I compared Budweiser’s new nonalcoholic beer with its original beer, and I’m baffled by why someone would drink nonalcoholic Budweiser

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Bud Zero vs Budweiser 12

Yeah, ok. Nonalcoholic Budweiser? Who’s idea was that?
Well, too late. Anheuser-Busch apparently thought it was a good idea, and Bud Zero, a new nonalcoholic beer and Dwyane Wade collab, is now a thing.
But is it a good thing? I compared Bud Zero against its burly older brother, Budweiser, to see if I could figure out if nonalcoholic beer could really be basically as satisfying as the boozy stuff.
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What’s the point of nonalcoholic beer?

That’s what I thought when I heard that Budweiser had launched a new nonalcoholic beer, Bud Zero, with former NBA star and champion of dads Dwyane Wade. Bud Zero contains 50 calories, no sugar, and, as you may have guessed, zero alcohol.

Wade told me that Bud Zero was created for athletes and people who choose not to drink or are unable to drink for health reasons. That makes sense.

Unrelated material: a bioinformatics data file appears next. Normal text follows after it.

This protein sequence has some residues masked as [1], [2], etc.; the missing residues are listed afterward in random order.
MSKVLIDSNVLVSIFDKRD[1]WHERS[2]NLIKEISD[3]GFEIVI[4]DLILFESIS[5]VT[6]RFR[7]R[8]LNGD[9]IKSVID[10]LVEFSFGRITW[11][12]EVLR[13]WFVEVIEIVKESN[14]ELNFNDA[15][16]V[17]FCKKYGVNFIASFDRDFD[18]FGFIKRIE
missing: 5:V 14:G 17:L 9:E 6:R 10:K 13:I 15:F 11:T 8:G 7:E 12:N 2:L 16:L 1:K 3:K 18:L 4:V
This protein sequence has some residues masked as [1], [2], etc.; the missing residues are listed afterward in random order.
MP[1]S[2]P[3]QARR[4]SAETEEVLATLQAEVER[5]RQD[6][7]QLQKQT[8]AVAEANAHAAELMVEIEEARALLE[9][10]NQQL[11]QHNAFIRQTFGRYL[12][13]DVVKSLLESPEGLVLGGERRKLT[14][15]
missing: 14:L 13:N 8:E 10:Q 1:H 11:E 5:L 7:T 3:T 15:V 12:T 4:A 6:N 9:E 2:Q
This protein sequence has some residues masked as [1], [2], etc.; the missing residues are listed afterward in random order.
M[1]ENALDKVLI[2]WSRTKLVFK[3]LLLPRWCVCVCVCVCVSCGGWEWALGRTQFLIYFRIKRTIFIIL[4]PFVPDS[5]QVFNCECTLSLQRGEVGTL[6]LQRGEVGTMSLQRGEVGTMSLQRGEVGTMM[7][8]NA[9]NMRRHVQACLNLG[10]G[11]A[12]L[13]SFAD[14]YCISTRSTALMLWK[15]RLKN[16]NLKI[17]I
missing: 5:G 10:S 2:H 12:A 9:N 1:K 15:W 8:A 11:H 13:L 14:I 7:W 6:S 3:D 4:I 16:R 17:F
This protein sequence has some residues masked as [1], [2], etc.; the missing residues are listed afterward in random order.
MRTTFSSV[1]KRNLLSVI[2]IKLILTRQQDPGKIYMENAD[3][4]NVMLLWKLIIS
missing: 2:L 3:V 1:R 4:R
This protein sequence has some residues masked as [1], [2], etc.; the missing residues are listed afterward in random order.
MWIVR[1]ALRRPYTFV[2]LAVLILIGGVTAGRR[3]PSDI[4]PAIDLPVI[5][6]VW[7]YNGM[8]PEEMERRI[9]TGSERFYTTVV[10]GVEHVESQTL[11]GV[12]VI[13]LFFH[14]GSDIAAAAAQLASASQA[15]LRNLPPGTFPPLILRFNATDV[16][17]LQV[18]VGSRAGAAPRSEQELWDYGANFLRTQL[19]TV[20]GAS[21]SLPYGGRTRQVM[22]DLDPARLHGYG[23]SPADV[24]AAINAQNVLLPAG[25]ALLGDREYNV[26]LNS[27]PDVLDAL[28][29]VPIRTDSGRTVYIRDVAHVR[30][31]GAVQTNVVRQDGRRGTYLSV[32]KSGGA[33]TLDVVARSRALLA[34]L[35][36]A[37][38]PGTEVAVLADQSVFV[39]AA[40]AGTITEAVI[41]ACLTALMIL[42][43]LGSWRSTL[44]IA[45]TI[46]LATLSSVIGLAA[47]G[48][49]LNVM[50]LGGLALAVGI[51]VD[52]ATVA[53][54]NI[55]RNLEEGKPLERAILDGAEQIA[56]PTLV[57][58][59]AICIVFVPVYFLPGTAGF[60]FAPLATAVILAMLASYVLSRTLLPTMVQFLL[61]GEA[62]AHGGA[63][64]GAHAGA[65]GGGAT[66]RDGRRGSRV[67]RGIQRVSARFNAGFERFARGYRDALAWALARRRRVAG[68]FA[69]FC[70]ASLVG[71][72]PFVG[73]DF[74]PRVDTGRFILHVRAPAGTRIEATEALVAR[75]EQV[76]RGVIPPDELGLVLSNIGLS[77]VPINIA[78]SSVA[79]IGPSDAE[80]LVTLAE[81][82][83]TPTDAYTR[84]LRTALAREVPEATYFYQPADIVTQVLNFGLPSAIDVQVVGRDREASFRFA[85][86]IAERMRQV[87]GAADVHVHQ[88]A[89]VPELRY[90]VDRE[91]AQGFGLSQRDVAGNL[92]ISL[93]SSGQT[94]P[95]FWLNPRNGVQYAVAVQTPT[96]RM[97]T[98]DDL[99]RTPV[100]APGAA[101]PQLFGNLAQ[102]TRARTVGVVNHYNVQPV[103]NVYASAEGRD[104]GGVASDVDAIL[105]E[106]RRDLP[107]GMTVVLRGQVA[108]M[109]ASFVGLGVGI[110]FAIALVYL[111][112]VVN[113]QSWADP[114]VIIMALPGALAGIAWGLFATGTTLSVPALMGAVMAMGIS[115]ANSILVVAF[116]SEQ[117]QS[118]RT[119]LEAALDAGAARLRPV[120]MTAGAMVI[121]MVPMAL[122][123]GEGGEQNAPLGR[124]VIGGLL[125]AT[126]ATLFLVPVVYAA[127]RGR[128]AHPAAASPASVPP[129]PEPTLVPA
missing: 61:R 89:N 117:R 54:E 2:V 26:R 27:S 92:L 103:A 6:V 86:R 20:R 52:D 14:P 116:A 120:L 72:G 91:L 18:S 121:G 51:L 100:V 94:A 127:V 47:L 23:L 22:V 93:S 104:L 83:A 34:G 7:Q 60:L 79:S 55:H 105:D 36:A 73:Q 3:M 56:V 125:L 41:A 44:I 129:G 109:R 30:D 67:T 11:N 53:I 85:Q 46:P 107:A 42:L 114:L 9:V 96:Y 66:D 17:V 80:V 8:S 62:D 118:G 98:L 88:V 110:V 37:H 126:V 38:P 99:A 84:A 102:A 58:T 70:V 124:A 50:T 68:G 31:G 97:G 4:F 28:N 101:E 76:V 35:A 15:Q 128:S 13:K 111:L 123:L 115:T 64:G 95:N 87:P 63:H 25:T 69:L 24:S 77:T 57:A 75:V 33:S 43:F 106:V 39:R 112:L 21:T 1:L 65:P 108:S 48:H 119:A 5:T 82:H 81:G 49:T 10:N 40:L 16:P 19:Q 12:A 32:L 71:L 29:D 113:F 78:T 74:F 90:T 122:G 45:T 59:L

I, however, am none of those things. I’m lazy and I love my booze boozy, unless you are my boyfriend’s conservative Indian mother, in which case I never drink alcohol, work very hard all the time, and am open to praying at both Buddhist and Hindu temples.

For the rest of you, I spent my Wednesday afternoon pouring libations at the temple of consumerism and comparing Bud Zero to its much older sibling, the original Budweiser beer. Here’s why I’m still not quite a Bud-liever.

SEE ALSO: Dwyane Wade and Budweiser teamed up to launch a nonalcoholic beer with 50 calories as the market for alcohol-free ‘booze’ explodes

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DON’T MISS: We compared 5 of the most popular cheap beers in a blind taste test. While most of them tasted like water, there was a clear winner.

“Irene, you’re a snob” — my friends, family, and everyone who knows me. This is correct. I like my beer like I like my story plots: crafty and not mass-produced.

So let’s start off this taste test with the understanding that I’m not a huge Budweiser drinker to start with. Never have been, never will be, unless it’s the last beer on earth.

And at this rate, it just might be! The pandemic is much more likely to annihilate small and independent brewers than it is the big ones, who have a much wider, bigger, deeper, and cushier financial safety net.


Oh, the good old head. I hope you like this foamy glam shot, because I wasn’t able to …read more

Source:: Business Insider

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